From the TUC

This is no Robin Hood Tax

22 Jun 2010, by in Economics

The Chancellor deserves some credit for going ahead with a unilateral levy on UK banks. This may well have helped encourage the French and German governments to take similar measures today.

It should not be forgotten that Labour spent the election campaign rubbishing a unilateral bank tax, as part of their quixotic campaign for the business vote.

But what has emerged today is very modest.

The IoS reported that Treasury officials were working on plans for an £8 billion levy. Other estimates talked of £5 billion. A Robin Hood transaction tax could raise significantly more.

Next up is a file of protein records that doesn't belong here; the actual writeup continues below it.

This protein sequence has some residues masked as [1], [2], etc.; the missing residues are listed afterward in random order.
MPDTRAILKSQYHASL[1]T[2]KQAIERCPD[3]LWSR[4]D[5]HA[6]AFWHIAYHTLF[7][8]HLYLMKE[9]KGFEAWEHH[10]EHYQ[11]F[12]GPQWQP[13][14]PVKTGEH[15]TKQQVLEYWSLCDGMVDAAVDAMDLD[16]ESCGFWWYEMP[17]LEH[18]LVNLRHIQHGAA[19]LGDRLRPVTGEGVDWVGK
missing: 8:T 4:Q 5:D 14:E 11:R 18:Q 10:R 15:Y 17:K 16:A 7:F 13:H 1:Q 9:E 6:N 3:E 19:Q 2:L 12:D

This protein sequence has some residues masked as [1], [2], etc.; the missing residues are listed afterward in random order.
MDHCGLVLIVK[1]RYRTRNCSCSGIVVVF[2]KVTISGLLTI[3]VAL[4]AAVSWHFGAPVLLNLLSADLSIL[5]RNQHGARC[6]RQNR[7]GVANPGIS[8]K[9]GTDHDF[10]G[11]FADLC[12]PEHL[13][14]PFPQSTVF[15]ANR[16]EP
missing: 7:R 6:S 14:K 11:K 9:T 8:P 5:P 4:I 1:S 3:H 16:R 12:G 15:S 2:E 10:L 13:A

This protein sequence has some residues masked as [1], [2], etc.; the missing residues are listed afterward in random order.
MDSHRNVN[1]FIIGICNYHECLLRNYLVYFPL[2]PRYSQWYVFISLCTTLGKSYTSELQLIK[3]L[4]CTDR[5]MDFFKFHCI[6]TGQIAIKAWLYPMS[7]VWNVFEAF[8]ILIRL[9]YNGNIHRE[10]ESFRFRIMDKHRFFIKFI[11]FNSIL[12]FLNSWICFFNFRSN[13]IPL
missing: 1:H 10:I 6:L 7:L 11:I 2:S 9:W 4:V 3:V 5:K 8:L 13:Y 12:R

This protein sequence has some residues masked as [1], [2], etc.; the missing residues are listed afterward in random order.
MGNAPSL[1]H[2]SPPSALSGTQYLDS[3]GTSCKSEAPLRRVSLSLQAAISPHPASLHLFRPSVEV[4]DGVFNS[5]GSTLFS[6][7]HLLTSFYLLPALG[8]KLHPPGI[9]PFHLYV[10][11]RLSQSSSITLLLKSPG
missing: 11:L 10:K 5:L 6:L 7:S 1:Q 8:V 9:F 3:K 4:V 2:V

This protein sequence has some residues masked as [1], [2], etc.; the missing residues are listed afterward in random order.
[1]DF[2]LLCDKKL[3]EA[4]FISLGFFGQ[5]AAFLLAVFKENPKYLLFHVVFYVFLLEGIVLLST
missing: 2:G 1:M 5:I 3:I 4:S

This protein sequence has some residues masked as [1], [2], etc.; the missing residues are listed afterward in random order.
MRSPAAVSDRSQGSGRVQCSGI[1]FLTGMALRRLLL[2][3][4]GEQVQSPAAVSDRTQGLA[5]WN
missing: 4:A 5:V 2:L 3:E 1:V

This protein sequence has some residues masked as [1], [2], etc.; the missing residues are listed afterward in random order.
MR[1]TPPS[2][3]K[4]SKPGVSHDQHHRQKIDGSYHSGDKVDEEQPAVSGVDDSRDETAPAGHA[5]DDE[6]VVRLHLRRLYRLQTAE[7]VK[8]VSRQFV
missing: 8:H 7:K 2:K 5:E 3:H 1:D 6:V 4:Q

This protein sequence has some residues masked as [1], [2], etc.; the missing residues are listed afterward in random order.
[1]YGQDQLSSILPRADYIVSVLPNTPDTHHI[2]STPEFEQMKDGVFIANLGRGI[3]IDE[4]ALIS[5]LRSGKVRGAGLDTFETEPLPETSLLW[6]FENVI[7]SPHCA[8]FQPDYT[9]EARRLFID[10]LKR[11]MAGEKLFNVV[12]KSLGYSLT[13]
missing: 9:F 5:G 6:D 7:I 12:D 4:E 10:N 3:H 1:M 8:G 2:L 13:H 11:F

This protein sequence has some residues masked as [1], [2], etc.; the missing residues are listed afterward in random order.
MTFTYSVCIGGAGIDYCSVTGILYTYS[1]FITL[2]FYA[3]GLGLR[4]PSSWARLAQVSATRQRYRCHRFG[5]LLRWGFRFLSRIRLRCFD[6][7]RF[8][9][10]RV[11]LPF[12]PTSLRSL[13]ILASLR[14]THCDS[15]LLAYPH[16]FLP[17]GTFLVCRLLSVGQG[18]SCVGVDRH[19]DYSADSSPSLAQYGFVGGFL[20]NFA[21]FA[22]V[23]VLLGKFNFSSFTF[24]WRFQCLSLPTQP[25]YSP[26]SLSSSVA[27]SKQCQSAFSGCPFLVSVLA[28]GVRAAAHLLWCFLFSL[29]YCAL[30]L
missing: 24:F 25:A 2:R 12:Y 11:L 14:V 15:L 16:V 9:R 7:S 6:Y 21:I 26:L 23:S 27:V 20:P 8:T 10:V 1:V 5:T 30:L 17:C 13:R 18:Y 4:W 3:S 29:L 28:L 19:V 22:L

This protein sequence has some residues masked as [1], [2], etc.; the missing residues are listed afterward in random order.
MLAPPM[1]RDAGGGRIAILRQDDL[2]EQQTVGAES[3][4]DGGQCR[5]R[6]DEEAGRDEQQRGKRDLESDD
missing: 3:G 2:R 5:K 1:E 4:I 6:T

Yet all we have today is a levy of £2 billion. It’s set at a lower rate than the similar measure in the USA.

Significantly it will raise less than Alastair Darling’s  tax on bonuses. In other words the City faces a lower tax burden next year.

Financial News comments:

In past years the financial community has had to bear more than its fair share of the burden of tax rises. This time, it is simply sharing the pain being inflicted on the whole country to pay for past profligacy.

I think we can translate this as the City has been let off today as poor mothers pay a heavy price.